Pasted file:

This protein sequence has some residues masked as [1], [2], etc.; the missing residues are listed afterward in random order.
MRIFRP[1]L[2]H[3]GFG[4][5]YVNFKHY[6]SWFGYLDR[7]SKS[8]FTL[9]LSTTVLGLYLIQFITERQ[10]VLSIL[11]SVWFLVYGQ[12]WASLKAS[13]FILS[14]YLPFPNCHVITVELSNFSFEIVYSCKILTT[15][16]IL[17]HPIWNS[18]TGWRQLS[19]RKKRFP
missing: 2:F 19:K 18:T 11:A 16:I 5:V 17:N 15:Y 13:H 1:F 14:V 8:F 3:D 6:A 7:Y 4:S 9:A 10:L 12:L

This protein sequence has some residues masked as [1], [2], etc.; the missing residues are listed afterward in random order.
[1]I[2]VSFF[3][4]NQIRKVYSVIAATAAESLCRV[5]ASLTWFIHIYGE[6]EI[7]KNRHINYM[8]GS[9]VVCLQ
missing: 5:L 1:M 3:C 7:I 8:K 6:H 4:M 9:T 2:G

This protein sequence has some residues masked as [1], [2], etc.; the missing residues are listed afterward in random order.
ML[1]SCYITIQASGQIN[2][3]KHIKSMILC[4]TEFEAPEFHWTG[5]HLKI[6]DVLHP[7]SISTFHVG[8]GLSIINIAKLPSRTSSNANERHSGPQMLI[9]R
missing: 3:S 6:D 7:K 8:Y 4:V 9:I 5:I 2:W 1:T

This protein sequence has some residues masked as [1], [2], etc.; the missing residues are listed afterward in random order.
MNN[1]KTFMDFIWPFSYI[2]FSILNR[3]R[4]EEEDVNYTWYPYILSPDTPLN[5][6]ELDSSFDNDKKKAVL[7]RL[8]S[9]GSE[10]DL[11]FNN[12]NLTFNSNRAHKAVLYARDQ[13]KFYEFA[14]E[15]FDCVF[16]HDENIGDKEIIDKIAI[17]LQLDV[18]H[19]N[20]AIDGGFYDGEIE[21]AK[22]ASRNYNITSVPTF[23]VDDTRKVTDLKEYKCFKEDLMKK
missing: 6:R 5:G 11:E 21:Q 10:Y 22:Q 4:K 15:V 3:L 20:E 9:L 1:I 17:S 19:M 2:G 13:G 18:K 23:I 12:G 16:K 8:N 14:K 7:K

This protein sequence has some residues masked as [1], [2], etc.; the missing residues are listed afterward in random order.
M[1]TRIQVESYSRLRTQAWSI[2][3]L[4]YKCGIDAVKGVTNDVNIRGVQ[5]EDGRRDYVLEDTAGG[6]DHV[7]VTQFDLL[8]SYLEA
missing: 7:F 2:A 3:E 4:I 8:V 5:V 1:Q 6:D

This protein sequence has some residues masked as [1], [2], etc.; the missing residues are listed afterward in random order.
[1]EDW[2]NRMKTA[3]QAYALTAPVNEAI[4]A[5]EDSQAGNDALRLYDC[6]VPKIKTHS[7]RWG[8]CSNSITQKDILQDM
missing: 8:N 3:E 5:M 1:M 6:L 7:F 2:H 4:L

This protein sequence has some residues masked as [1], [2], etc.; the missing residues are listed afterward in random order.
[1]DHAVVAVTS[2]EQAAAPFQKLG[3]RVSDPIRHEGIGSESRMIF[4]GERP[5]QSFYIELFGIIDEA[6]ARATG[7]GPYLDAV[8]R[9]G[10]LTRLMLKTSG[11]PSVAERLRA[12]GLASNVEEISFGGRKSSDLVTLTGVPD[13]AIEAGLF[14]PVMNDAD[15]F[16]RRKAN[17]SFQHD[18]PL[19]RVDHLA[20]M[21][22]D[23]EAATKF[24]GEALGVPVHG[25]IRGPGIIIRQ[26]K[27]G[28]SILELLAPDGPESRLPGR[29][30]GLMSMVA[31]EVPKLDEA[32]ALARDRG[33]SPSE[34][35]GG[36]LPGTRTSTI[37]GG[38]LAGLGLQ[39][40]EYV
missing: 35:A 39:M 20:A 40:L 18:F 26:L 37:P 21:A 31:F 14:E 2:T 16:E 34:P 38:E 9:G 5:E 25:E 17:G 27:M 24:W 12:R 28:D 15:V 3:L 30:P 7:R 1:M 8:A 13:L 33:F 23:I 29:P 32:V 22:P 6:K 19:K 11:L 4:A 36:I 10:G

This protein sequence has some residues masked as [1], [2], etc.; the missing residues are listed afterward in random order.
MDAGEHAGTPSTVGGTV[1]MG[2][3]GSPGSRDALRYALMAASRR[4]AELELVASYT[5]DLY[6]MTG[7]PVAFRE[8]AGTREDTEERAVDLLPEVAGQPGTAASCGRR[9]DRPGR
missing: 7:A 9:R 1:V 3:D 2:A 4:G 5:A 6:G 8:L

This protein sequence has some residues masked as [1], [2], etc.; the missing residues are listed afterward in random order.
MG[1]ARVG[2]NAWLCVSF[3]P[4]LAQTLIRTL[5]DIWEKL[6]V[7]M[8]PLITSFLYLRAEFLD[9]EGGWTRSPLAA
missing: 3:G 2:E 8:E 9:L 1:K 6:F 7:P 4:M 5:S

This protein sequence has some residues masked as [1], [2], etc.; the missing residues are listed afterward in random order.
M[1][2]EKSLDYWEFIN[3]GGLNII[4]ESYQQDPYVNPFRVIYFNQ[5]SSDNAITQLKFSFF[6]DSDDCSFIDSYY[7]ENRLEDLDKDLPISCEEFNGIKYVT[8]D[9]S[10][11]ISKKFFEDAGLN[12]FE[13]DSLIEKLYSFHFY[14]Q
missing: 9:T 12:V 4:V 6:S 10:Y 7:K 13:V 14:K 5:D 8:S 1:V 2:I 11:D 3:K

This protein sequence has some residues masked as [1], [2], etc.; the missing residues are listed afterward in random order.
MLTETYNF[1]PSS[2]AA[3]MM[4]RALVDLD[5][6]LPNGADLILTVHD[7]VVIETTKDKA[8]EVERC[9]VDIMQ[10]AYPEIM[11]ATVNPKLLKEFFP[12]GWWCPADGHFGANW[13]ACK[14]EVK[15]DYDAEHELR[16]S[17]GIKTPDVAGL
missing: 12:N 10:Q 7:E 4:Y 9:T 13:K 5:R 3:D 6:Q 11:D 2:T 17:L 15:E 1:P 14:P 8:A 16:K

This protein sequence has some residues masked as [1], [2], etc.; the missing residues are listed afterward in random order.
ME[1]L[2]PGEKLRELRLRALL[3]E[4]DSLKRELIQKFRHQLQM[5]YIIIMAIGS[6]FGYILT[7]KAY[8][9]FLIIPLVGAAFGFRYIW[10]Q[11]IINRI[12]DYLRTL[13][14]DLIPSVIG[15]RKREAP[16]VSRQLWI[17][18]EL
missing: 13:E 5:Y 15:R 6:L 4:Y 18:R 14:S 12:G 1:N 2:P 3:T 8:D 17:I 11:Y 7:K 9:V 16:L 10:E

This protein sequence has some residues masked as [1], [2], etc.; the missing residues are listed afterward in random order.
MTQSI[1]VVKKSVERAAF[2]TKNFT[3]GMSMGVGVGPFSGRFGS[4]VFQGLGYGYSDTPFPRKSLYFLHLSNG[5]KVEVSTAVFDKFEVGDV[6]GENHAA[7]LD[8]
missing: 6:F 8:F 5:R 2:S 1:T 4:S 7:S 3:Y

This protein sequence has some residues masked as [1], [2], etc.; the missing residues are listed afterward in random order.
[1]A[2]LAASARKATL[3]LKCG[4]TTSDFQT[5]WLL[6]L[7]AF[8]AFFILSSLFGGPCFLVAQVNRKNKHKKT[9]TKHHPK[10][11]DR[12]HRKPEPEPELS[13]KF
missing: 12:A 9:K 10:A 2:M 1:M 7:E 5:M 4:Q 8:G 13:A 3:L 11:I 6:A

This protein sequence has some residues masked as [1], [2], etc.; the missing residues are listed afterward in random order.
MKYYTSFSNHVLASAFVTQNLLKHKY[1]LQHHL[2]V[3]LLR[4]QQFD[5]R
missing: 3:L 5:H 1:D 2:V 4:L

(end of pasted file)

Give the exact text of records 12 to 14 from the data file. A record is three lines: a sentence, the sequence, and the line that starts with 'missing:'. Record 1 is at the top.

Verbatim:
This protein sequence has some residues masked as [1], [2], etc.; the missing residues are listed afterward in random order.
ME[1]L[2]PGEKLRELRLRALL[3]E[4]DSLKRELIQKFRHQLQM[5]YIIIMAIGS[6]FGYILT[7]KAY[8][9]FLIIPLVGAAFGFRYIW[10]Q[11]IINRI[12]DYLRTL[13][14]DLIPSVIG[15]RKREAP[16]VSRQLWI[17][18]EL
missing: 13:E 5:Y 15:R 6:L 4:Y 18:R 14:S 12:G 1:N 2:P 3:T 8:D 17:I 11:Y 7:K 9:V 16:L 10:E

This protein sequence has some residues masked as [1], [2], etc.; the missing residues are listed afterward in random order.
MTQSI[1]VVKKSVERAAF[2]TKNFT[3]GMSMGVGVGPFSGRFGS[4]VFQGLGYGYSDTPFPRKSLYFLHLSNG[5]KVEVSTAVFDKFEVGDV[6]GENHAA[7]LD[8]
missing: 6:F 8:F 5:R 2:S 1:T 4:S 7:S 3:Y

This protein sequence has some residues masked as [1], [2], etc.; the missing residues are listed afterward in random order.
[1]A[2]LAASARKATL[3]LKCG[4]TTSDFQT[5]WLL[6]L[7]AF[8]AFFILSSLFGGPCFLVAQVNRKNKHKKT[9]TKHHPK[10][11]DR[12]HRKPEPEPELS[13]KF
missing: 12:A 9:K 10:A 2:M 1:M 7:E 5:M 4:Q 8:G 13:A 3:L 11:I 6:A